Have you heard of conmen saying, ‘a stick has disappeared into your body so you must pay this much so for it to be removed’? They are using conjuring but in a perverted way.
They make you think that the stick is in your body but it has just disappeared because of the equipment they use. You will not suffer anything even if you do not give them the money.
Pinella-Di-Ricardo and Zazu of the Richard III Magic Act Troupe are actually conjurors. The duo performs tricks that are seemingly magical, using hands but without spells.
When I met these conjurors or rather magicians, like we prefer to call them, I had fears that I was going to be put under a spell!
But the first instruction I got from the two was, “This is an effect that happens there and then. Be very attentive or you will miss out on how we did it.”
I rejected the seat I was given and for more than five seconds; I did not hear my heart beat.
I asked these people to make more ‘effects’ like they call them for me but we would not have enough time for the interview.
According to the Oxford Advanced Learners’ Dictionary, conjuring is an art of entertainment in the form of magic tricks especially ones that make things appear or disappear. On the other hand, magic is described as a special power to make impossible things happen by saying special words called spells by a sorcerer or magician.
“We are not sorcerers and this is not witchcraft. We just perform our tricks for fun and entertainment. We do not use any powers or spells. It is basically conjuring based on special materials that must stimulate people’s thinking to ask how we are able to do a particular trick,” says Pinella-Di-Ricardo.
Preparing for the shows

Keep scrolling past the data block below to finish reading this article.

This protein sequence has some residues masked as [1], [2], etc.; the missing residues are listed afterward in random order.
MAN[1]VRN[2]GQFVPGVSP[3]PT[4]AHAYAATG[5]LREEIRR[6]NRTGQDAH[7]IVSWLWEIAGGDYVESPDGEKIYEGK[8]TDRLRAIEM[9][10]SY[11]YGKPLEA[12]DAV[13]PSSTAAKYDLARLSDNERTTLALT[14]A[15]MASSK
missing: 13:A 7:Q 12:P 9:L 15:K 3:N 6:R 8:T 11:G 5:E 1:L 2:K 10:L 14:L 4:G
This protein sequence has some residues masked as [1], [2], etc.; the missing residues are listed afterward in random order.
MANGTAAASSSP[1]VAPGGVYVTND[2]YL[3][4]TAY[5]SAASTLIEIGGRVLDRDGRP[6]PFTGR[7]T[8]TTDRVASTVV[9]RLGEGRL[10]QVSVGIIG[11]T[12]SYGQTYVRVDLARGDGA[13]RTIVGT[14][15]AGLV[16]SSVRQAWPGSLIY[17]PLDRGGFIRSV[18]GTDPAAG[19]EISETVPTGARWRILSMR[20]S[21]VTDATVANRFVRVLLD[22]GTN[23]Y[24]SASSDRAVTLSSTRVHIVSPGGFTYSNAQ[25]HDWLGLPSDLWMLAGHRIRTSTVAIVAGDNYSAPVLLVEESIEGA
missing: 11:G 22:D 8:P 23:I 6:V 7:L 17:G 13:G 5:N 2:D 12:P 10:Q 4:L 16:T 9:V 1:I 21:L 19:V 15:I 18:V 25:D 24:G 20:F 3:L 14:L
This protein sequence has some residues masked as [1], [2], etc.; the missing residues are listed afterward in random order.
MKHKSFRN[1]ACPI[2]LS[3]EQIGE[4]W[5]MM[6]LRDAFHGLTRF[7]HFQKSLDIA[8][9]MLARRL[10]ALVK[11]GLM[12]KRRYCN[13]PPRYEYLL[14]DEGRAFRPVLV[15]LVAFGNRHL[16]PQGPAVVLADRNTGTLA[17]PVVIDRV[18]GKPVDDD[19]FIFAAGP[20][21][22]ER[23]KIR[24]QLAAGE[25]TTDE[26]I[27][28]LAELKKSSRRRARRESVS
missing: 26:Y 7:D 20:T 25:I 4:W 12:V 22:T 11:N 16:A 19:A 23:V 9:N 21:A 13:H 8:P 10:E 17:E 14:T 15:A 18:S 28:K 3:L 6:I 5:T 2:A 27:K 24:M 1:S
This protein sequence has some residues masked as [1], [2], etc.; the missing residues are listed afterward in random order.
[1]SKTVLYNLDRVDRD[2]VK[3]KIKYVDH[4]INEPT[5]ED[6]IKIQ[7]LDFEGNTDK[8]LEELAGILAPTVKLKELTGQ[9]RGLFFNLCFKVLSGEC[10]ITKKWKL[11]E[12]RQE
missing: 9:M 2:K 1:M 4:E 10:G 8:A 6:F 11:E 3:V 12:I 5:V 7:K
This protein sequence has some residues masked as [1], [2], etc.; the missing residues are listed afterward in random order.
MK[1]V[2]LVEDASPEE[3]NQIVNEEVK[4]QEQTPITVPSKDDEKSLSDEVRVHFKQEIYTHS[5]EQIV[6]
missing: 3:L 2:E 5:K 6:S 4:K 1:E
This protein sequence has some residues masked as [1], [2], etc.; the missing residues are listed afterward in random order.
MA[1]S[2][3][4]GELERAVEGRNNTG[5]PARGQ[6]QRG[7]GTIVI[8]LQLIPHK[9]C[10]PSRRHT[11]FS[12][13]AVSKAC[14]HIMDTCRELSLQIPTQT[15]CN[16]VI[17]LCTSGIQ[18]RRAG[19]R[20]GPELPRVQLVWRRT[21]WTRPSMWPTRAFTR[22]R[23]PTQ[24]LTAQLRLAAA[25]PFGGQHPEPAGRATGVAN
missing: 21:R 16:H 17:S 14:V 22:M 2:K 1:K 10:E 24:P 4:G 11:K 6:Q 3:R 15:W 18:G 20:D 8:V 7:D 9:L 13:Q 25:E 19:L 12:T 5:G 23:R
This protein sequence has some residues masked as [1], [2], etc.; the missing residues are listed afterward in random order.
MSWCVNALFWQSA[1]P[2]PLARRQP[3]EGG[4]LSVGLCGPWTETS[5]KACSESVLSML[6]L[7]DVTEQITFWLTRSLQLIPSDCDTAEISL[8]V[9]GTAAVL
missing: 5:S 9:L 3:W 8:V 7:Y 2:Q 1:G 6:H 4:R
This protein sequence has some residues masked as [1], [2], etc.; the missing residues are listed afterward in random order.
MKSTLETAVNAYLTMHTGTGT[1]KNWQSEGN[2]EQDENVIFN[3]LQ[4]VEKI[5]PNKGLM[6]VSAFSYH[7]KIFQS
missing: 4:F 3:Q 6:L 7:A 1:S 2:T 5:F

Zazu says the preparations depend on the audience they are performing for.
“When we are going to perform, we make sure that we are wiser than anyone in the audience so they will keep on wondering how we do the effect. We also make sure that the effect suits the age and thinking of the audience for which we are going to perform,” says Zazu.
Every item is performed by a particular material so we must make sure we have everything that we shall need for the show,” he adds. “We start from the simple effects then gradually go to the hard and complicated effects. People must know that every movement I make at the show is for a purpose.”
The two share that they get materials from different parts of the world.
“All over the world, there are special shops where we buy the materials that we use for magic, says Pinella.
He adds, “through training, we learn how to make some of the materials but not all of them. This means that you have to buy them from the shops so as to be able to do a variety of effects because different materials are made for different effects.”
“We came to perform to the Ugandan audiences to change their perception of thinking this is witchcraft, says Zazu.